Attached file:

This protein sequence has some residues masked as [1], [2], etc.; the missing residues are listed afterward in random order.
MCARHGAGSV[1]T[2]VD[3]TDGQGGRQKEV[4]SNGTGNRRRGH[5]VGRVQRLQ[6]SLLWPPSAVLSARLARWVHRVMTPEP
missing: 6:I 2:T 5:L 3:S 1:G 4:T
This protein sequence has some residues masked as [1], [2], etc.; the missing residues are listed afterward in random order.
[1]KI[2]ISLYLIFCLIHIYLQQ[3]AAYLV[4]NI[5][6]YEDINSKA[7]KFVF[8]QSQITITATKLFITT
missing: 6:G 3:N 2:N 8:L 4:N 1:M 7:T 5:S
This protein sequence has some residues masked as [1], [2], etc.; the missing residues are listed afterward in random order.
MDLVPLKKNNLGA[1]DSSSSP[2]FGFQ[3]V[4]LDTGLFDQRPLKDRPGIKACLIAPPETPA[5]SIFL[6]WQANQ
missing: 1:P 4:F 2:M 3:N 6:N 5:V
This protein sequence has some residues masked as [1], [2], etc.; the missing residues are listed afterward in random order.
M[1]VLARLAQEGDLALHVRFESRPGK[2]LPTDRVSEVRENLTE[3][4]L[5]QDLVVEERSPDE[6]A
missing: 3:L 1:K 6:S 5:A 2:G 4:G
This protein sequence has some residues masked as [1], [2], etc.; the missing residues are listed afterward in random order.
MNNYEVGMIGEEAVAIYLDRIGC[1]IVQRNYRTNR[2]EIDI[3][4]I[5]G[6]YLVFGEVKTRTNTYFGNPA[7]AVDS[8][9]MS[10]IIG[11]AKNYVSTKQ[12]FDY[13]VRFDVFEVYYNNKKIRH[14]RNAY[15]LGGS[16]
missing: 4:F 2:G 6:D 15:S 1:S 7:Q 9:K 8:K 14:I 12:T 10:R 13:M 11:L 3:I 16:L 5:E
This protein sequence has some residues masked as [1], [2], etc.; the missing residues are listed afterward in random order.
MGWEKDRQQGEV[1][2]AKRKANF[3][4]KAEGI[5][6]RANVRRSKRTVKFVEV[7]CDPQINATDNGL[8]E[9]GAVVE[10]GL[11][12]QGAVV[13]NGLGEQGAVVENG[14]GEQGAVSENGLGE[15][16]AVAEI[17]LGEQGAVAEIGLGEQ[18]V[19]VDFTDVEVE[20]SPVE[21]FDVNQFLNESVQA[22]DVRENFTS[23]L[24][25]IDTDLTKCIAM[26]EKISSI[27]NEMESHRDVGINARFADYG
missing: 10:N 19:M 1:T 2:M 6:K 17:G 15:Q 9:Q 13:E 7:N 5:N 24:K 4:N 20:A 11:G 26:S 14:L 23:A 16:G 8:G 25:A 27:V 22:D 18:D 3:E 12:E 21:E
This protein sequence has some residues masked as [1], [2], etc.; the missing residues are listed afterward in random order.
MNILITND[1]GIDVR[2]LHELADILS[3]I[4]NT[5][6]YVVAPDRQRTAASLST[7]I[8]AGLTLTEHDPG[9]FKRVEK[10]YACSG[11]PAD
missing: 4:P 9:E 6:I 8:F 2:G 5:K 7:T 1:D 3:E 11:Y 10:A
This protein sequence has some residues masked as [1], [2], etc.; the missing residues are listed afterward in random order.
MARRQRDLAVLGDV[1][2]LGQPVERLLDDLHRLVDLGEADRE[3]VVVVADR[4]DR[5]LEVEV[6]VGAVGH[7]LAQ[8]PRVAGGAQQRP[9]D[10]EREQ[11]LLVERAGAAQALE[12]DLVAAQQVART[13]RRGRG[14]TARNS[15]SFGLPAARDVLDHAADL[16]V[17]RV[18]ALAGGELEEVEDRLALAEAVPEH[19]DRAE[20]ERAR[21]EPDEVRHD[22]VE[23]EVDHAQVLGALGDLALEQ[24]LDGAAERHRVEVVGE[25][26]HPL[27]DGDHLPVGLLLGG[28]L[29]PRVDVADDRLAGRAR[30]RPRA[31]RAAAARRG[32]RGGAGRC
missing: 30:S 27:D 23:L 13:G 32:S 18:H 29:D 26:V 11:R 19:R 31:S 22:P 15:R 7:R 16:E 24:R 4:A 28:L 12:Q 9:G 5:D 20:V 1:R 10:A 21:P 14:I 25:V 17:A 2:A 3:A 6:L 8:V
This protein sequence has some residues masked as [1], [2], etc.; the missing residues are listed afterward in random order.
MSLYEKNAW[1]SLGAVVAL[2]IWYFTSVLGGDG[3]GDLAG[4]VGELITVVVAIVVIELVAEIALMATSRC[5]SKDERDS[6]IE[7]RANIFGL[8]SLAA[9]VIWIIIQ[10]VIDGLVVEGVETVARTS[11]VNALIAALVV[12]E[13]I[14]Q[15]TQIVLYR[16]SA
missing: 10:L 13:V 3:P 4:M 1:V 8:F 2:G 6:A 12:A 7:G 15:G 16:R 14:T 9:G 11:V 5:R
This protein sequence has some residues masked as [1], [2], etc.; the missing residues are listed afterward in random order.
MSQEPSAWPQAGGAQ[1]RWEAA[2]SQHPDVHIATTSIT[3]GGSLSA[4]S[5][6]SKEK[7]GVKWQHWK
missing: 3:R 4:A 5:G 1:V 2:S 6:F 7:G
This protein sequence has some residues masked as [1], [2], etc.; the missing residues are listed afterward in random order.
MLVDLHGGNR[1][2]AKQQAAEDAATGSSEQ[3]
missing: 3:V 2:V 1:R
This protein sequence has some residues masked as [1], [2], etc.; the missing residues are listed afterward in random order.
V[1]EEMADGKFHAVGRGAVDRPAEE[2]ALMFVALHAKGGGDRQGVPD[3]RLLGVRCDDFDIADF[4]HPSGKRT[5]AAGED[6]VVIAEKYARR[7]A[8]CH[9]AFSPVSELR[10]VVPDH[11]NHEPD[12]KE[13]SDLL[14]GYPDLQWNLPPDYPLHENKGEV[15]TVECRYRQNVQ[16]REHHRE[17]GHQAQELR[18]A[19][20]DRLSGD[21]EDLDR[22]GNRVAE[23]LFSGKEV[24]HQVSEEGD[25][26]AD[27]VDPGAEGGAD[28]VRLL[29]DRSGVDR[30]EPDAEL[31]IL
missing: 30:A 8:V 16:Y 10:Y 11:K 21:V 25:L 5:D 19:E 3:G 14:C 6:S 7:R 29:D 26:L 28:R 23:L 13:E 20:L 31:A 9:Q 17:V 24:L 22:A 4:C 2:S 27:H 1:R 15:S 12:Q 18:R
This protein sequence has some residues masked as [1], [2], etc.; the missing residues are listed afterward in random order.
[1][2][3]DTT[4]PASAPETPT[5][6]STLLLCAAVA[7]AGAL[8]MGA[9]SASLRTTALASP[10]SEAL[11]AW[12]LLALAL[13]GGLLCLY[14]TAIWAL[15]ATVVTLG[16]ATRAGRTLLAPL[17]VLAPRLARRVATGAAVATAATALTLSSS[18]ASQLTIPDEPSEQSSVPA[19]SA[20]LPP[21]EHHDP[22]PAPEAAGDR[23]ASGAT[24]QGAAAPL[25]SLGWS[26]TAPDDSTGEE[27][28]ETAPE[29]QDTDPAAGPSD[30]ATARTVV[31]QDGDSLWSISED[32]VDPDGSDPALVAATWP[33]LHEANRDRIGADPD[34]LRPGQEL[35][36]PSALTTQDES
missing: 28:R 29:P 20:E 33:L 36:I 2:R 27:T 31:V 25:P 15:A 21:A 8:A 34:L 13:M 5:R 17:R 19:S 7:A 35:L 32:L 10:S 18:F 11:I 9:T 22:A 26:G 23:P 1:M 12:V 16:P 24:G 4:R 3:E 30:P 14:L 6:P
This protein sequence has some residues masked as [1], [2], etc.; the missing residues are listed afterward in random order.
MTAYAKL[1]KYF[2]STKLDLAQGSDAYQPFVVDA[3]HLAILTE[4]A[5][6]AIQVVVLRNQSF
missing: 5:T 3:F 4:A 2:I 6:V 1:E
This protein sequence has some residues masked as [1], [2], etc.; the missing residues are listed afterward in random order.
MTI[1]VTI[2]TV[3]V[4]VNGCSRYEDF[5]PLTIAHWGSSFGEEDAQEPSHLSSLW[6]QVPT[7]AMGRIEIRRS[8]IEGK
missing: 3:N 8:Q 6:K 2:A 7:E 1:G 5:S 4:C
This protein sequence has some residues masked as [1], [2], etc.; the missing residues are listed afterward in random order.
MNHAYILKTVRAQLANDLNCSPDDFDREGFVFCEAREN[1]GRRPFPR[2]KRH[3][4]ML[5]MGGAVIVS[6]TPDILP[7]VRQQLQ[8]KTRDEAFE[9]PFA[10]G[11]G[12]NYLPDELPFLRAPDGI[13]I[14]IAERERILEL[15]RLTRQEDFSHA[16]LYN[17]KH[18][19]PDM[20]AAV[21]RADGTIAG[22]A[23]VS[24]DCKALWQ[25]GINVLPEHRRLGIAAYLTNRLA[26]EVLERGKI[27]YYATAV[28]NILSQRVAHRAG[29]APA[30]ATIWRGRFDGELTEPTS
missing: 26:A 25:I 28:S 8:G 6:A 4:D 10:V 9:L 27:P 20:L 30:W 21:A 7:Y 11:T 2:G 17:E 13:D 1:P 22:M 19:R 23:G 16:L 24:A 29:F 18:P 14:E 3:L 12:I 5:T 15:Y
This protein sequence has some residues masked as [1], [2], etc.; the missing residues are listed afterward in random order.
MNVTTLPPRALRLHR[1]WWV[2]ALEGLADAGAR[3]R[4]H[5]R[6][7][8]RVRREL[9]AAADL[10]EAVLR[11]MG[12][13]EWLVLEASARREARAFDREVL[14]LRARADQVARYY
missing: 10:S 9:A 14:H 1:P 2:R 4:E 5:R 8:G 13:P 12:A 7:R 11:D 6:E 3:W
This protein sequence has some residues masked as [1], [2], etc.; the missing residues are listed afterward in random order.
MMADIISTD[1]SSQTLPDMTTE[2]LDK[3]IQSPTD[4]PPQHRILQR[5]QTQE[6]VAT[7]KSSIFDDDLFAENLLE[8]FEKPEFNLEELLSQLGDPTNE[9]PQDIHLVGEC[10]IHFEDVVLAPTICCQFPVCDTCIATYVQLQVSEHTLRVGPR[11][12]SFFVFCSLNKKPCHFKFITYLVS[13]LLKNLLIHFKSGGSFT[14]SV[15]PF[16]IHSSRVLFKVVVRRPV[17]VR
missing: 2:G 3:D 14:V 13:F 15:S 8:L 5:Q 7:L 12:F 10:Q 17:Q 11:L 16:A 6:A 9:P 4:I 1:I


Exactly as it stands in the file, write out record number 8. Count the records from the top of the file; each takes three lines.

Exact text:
This protein sequence has some residues masked as [1], [2], etc.; the missing residues are listed afterward in random order.
MARRQRDLAVLGDV[1][2]LGQPVERLLDDLHRLVDLGEADRE[3]VVVVADR[4]DR[5]LEVEV[6]VGAVGH[7]LAQ[8]PRVAGGAQQRP[9]D[10]EREQ[11]LLVERAGAAQALE[12]DLVAAQQVART[13]RRGRG[14]TARNS[15]SFGLPAARDVLDHAADL[16]V[17]RV[18]ALAGGELEEVEDRLALAEAVPEH[19]DRAE[20]ERAR[21]EPDEVRHD[22]VE[23]EVDHAQVLGALGDLALEQ[24]LDGAAERHRVEVVGE[25][26]HPL[27]DGDHLPVGLLLGG[28]L[29]PRVDVADDRLAGRAR[30]RPRA[31]RAAAARRG[32]RGGAGRC
missing: 30:S 27:D 23:L 13:G 32:S 18:H 29:D 26:V 11:R 19:R 31:S 22:P 15:R 7:R 16:E 24:R 4:A 28:L 12:Q 9:G 5:D 20:V 1:R 10:A 21:P 14:I 25:V 17:A 2:A 3:A 6:L 8:V